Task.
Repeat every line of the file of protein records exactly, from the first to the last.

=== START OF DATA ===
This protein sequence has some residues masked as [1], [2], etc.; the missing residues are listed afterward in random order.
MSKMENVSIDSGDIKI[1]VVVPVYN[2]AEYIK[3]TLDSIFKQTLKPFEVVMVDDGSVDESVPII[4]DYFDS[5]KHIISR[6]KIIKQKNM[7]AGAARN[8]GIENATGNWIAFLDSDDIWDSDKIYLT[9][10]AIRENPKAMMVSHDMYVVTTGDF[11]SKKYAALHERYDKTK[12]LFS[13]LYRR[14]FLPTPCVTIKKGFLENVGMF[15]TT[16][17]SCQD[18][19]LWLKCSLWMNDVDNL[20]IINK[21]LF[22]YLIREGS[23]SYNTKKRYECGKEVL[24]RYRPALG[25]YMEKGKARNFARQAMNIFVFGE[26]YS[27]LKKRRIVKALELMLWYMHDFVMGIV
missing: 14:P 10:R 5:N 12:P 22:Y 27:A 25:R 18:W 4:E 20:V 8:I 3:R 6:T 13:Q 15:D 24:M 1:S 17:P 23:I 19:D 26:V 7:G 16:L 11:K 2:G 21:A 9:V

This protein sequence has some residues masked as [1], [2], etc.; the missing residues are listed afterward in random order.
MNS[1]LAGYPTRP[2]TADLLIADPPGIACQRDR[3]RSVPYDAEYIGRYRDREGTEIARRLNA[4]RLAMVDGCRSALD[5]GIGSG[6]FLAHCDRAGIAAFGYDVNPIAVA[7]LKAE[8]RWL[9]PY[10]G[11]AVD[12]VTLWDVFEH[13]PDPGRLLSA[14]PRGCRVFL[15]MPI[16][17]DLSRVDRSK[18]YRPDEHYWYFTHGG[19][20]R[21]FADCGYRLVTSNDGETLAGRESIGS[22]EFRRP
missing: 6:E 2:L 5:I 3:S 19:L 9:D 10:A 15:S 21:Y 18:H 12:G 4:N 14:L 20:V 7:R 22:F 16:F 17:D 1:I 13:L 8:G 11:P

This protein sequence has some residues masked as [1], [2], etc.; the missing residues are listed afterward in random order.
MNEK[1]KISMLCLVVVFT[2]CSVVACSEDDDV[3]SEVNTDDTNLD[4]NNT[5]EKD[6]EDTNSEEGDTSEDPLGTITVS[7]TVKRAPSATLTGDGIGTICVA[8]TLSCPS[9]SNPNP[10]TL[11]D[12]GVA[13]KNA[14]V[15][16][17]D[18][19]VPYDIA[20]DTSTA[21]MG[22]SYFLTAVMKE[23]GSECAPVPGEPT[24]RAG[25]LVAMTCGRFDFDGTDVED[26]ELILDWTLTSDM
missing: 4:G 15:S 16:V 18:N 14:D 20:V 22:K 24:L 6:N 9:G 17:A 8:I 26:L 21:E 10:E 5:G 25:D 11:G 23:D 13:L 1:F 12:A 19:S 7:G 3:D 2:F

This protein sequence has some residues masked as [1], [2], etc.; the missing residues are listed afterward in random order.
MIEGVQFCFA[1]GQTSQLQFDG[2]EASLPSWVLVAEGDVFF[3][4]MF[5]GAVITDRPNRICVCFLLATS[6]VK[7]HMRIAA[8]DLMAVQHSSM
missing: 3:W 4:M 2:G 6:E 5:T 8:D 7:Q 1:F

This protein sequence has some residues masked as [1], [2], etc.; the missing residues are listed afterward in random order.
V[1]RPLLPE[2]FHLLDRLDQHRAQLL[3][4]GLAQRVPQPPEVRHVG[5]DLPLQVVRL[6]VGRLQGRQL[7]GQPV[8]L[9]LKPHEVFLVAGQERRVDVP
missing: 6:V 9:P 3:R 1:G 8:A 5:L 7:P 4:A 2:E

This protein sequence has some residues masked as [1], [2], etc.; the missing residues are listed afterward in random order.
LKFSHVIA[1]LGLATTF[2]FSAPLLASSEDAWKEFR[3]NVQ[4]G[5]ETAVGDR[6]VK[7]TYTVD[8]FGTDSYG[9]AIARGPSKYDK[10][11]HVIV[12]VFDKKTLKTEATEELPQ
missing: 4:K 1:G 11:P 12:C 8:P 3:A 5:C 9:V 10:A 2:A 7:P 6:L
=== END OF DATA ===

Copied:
This protein sequence has some residues masked as [1], [2], etc.; the missing residues are listed afterward in random order.
MSKMENVSIDSGDIKI[1]VVVPVYN[2]AEYIK[3]TLDSIFKQTLKPFEVVMVDDGSVDESVPII[4]DYFDS[5]KHIISR[6]KIIKQKNM[7]AGAARN[8]GIENATGNWIAFLDSDDIWDSDKIYLT[9][10]AIRENPKAMMVSHDMYVVTTGDF[11]SKKYAALHERYDKTK[12]LFS[13]LYRR[14]FLPTPCVTIKKGFLENVGMF[15]TT[16][17]SCQD[18][19]LWLKCSLWMNDVDNL[20]IINK[21]LF[22]YLIREGS[23]SYNTKKRYECGKEVL[24]RYRPALG[25]YMEKGKARNFARQAMNIFVFGE[26]YS[27]LKKRRIVKALELMLWYMHDFVMGIV
missing: 14:P 10:R 5:N 12:P 22:Y 27:A 25:R 18:W 4:E 20:V 8:I 3:R 6:T 13:Q 15:D 24:M 1:S 17:P 23:I 19:D 26:V 7:G 16:L 11:K 2:G 21:A 9:V

This protein sequence has some residues masked as [1], [2], etc.; the missing residues are listed afterward in random order.
MNS[1]LAGYPTRP[2]TADLLIADPPGIACQRDR[3]RSVPYDAEYIGRYRDREGTEIARRLNA[4]RLAMVDGCRSALD[5]GIGSG[6]FLAHCDRAGIAAFGYDVNPIAVA[7]LKAE[8]RWL[9]PY[10]G[11]AVD[12]VTLWDVFEH[13]PDPGRLLSA[14]PRGCRVFL[15]MPI[16][17]DLSRVDRSK[18]YRPDEHYWYFTHGG[19][20]R[21]FADCGYRLVTSNDGETLAGRESIGS[22]EFRRP
missing: 6:E 2:L 5:I 3:S 19:L 9:D 10:A 15:S 21:Y 18:H 12:G 4:N 14:L 20:V 7:R 22:F 16:F 17:D 1:I 13:L 8:G 11:P

This protein sequence has some residues masked as [1], [2], etc.; the missing residues are listed afterward in random order.
MNEK[1]KISMLCLVVVFT[2]CSVVACSEDDDV[3]SEVNTDDTNLD[4]NNT[5]EKD[6]EDTNSEEGDTSEDPLGTITVS[7]TVKRAPSATLTGDGIGTICVA[8]TLSCPS[9]SNPNP[10]TL[11]D[12]GVA[13]KNA[14]V[15][16][17]D[18][19]VPYDIA[20]DTSTA[21]MG[22]SYFLTAVMKE[23]GSECAPVPGEPT[24]RAG[25]LVAMTCGRFDFDGTDVED[26]ELILDWTLTSDM
missing: 4:G 15:S 16:V 18:N 14:D 20:V 22:K 24:L 6:N 9:G 17:A 8:I 26:L 21:E 10:E 5:G 25:D 11:G 23:D 13:L 1:F 12:A 19:S 7:G 3:D 2:F

This protein sequence has some residues masked as [1], [2], etc.; the missing residues are listed afterward in random order.
MIEGVQFCFA[1]GQTSQLQFDG[2]EASLPSWVLVAEGDVFF[3][4]MF[5]GAVITDRPNRICVCFLLATS[6]VK[7]HMRIAA[8]DLMAVQHSSM
missing: 3:W 4:M 2:G 6:E 5:T 8:D 7:Q 1:F

This protein sequence has some residues masked as [1], [2], etc.; the missing residues are listed afterward in random order.
V[1]RPLLPE[2]FHLLDRLDQHRAQLL[3][4]GLAQRVPQPPEVRHVG[5]DLPLQVVRL[6]VGRLQGRQL[7]GQPV[8]L[9]LKPHEVFLVAGQERRVDVP
missing: 6:V 9:P 3:R 1:G 8:A 5:L 7:P 4:A 2:E

This protein sequence has some residues masked as [1], [2], etc.; the missing residues are listed afterward in random order.
LKFSHVIA[1]LGLATTF[2]FSAPLLASSEDAWKEFR[3]NVQ[4]G[5]ETAVGDR[6]VK[7]TYTVD[8]FGTDSYG[9]AIARGPSKYDK[10][11]HVIV[12]VFDKKTLKTEATEELPQ
missing: 4:K 1:G 11:P 12:C 8:P 3:A 5:C 9:V 10:A 2:A 7:P 6:L